Underlying much of Ashraf and Galor’s analysis of genetic diversity and economic development is a Malthusian model of the world. The Malthusian model, as the name suggests, originates in the work of Thomas Malthus (pictured). Malthus had the misfortune of providing an excellent description of the world across millennia, just at the point at which the model (apparently) lost much of its predictive power.
The Malthusian model rests on the assumption that any increase in income generates population growth. This ultimately prevents increases in technology from translating into increases in living standards. The greater resource productivity must now be shared between more people. Of course, the reason people state that the Malthusian model no longer applies is that since 1800 many parts of the world have experienced substantial increases in per person income as population growth did not match technological progress.
The Malthusian model generates a couple of important predictions. First, any increase in productivity will generate population growth, not income growth. Secondly, differences in productivity between regions will be reflected in different population densities, not income differences.
This last point is important. It allows economists to use population density as a measure of technology and productivity in a Malthusian world. Since measuring technology is difficult but we have many measures of population density across time and societies, the Malthusian model provides a basis for conducting comparative economic analysis between countries and regions for times before 1800.
Ashraf and Galor use population density as a measure of technology for most of their analysis of genetic diversity and economic development, following a long line of economists who have done the same. But until recently, whether population density is a reasonable measure had not been properly tested.
In 2009, Ashraf and Galor published in the American Economic Review (ungated version here) an empirical examination of this hypothesis for the period 1 to 1500 CE (originating from Ashraf’s PhD thesis, as did the paper on genetic diversity and economic growth). The problem they faced was how to untangle population and technology when the two are so closely intertwined. Economists use the population density measure because technology is hard to measure and each flows directly into the other (more people leads to more ideas).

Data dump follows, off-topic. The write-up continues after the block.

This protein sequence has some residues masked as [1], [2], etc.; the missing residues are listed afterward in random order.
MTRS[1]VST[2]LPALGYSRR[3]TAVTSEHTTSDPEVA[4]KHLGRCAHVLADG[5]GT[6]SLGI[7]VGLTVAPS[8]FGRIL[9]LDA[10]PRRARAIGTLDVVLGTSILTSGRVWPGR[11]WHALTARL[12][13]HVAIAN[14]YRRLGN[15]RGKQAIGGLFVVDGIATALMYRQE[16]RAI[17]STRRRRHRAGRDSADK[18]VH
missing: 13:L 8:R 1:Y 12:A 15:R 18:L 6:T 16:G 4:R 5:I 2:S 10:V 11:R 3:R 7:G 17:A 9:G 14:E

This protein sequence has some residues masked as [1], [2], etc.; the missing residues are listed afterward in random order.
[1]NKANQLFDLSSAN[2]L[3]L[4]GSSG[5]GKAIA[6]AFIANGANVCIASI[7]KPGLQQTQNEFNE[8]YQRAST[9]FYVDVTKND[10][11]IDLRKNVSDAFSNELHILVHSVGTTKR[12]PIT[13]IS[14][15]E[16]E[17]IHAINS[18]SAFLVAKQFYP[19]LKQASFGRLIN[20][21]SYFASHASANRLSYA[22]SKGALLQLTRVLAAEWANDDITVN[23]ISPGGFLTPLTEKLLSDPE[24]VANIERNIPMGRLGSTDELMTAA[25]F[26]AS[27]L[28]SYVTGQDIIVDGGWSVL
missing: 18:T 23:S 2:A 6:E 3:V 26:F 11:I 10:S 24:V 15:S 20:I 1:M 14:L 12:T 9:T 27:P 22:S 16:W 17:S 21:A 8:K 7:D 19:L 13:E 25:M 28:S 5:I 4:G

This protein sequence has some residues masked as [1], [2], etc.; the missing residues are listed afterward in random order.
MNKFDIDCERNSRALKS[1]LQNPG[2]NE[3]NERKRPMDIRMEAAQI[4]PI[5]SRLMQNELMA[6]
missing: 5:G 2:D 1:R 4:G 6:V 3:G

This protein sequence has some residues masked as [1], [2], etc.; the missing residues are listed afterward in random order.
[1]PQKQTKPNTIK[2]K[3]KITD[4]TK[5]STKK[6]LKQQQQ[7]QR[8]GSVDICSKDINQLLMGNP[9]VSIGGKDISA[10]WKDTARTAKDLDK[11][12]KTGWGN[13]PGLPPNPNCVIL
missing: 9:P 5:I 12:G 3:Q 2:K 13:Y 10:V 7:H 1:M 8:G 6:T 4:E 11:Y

To untie the two, Ashraf and Galor use the timing of the onset of the Neolithic Revolution in different regions as a proxy for technology. The Neolithic Revolution occurred when populations moved from hunting and gathering to agricultural activities. If we accept Jared Diamond’s thesis that countries with favourable biogeographical factors gained a technological head start through the advent of agriculture that they maintain through to today, the timing of the Neolithic Revolution in different societies could be a proxy for technology and productivity.
Using this proxy, Ashraf and Galor found that, consistent with Malthusian theory, technology and productivity had a positive effect on population density, but no effect on per person income levels for the period 1 to 1500 CE. The result is robust to a range of controls including geographic and climactic factors, and holds when they use a more direct (but possibly less reliable) measure of technology.
There are two particularly interesting observations that Ashraf and Galor draw from their work. The first is that despite income stagnation, pre-Industrial times could be very dynamic. It is just that the Malthusian dynamics mask the effect of technological changes.
Secondly, their finding can be interpreted as supporting Jared Diamond’s hypothesis (or at least, it is not inconsistent with it). Those societies that first experienced the Neolithic Revolution had the highest population densities, suggesting a persistent advantage to an early start.
However, this support for the Malthusian model is not a ticket to use any population density data as a measure of technological progress. One of the more interesting points in the critique of Ashraf and Galor’s genetic diversity work published in Current Anthropology was the way some of the population density estimates used by Ashraf and Galor were developed.
McEvedy and Jones (1978:292) argue that the total population in Mexico in 1500 CE was no more than 5 million. They do so based on data from Rosenblat (1945, 1967), a source that uses problematic postconquest records. In fact, scholars contemporary with McEvedy and Jones (1978) proposed estimates in the 5–6 million range for the area corresponding only to the Aztec empire (e.g., Sanders and Price 1968). The Aztecs controlled a territory that covered no more than one quarter of contemporary Mexico and that excluded all of northwest Mexico and the Yucatan. Even while, at the time McEvedy and Jones (1978) were writing, other estimates for Mexico’s population were set at around 18–30 million (Cook and Borah 1971), McEvedy and Jones (1978: 272) discredit those estimates on the puzzling claim that they were not in line with those of other populations at “comparable levels of culture.”
Given that McEvedy and Jones are allowing the level of culture to colour their population estimates, those population estimates cannot be considered a sound basis for measuring technology. Population data shaped by the Malthusian model is not ideal to use as a measure of development. I don’t expect that changing the population density numbers substantially change Ashraf and Galor’s results (although the data is online if you want to check this), but we should use the numbers with some caution.
My posts on Ashraf and Galor’s paper on genetic diversity and economic growth are as follows: